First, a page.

December 22nd, 2012 by James Ayre
The most powerful bite of any fish known to have to ever existed is the amazonian black piranha and the extinct ‘megapiranha’, when body mass is taken into account, new research has found.
The new research has found that the highly specialized jaw structure of the piranha allows them such a powerful bite, so that they can attack and tear chunks of flesh out of much larger animals.
“Guillermo Ortí, the George Washington University Louis Weintraub Professor of Biology in the Columbian College of Arts and Sciences, is one of the authors of the paper. His research focuses on the evolution of fishes in general, but specializes on Amazonian fishes, to unravel evolutionary relationships based on DNA sequence data. In 2010, Dr. Orti along with other researchers participated in an expedition to the Xingu and Iriri rivers in Amazonia to collect the data on the fish.”
The aggressive mindset of piranhas, their small size compared to their prey, and ease of studying populations of them make them a very good animal to use while investigating “the evolution of extreme biting capabilities.” Even though they are small fish, they typically attack and prey on fish or other animals several times larger than themselves.
And even though they have quite a reputation, there hasn’t been any quantitative data on their biting ability.
The research provides the first bite-force measurements data “taken from wild specimens of the largest species of carnivorous piranha in the Amazon, the black piranha, and describes the underlying functional morphology of the jaws that allows this creature to bite with a force more than 30 times greater than its weight. The powerful bite is achieved primarily due to the large muscle mass of the black piranha’s jaw and the efficient transmission of its large contractile forces through a highly modified jaw-closing lever.”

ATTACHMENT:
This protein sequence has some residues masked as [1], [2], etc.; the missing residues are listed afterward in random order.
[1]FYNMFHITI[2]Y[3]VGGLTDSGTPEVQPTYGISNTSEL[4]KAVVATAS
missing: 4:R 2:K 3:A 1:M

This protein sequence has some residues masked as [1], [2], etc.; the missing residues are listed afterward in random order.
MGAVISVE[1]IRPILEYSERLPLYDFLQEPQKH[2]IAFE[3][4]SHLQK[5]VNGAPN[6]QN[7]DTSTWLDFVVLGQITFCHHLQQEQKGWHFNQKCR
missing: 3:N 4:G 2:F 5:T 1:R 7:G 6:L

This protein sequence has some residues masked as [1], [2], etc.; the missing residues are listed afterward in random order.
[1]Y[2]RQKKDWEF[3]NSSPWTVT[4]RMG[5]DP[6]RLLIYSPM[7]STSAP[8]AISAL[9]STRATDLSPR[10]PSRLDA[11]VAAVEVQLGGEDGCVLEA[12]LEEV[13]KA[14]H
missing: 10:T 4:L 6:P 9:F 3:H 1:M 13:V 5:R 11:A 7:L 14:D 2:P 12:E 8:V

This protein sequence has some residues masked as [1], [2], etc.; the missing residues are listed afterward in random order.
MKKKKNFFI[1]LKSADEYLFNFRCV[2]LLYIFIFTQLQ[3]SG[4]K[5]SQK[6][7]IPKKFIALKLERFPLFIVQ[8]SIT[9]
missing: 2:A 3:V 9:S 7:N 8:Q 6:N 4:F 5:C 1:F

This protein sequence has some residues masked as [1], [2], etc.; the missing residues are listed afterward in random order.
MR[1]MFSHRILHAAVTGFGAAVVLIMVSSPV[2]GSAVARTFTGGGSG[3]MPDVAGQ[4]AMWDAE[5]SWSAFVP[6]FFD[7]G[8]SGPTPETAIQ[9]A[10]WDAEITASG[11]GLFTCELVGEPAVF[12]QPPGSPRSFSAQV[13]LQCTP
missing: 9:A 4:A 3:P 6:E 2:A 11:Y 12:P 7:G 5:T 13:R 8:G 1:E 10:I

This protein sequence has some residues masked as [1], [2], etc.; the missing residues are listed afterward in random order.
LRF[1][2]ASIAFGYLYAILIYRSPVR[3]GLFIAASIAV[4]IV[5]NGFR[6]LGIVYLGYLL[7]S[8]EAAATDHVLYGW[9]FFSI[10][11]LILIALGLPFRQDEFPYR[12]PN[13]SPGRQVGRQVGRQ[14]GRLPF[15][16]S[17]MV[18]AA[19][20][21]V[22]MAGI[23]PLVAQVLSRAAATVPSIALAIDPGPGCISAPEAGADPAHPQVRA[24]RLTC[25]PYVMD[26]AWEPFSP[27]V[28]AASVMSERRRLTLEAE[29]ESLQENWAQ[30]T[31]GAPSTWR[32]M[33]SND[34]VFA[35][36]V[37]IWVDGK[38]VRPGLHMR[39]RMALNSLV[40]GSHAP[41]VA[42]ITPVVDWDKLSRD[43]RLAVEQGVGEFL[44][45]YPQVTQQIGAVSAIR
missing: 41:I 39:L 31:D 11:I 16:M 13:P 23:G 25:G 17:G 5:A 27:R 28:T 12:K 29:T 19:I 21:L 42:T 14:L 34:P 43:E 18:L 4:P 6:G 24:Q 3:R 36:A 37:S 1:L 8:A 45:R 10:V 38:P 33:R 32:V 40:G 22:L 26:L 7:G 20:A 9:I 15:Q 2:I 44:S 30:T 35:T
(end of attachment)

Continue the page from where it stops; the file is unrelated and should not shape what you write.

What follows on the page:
Amusingly, the scientific expedition was actually organized by National Geographic. The filmed a TV program on the extinct ‘Megapiranha’ as part of the expedition.
“It was very exciting to participate in this project, travel one more time to the Amazon to be able to directly measure bite forces in the wild,” said Dr. Orti. “I learned a lot of biomechanics from my colleagues while collecting valuable specimens for my own research.”
“The authors also reconstructed the bite force of the megapiranha, showing that for its relatively diminutive body size, the bite of this fossil piranha dwarfed that of other extinct mega-predators, including the whale-eating shark and the Devonian placoderm. Research at the Ortí lab at GW continues to focus on reconstructing the genealogical tree of fishes including piranhas based on genomic data.”
The new research was just published in the journal Scientific Reports.
Source: George Washington University
Image Credits: Courtesy of Guillermo Orti
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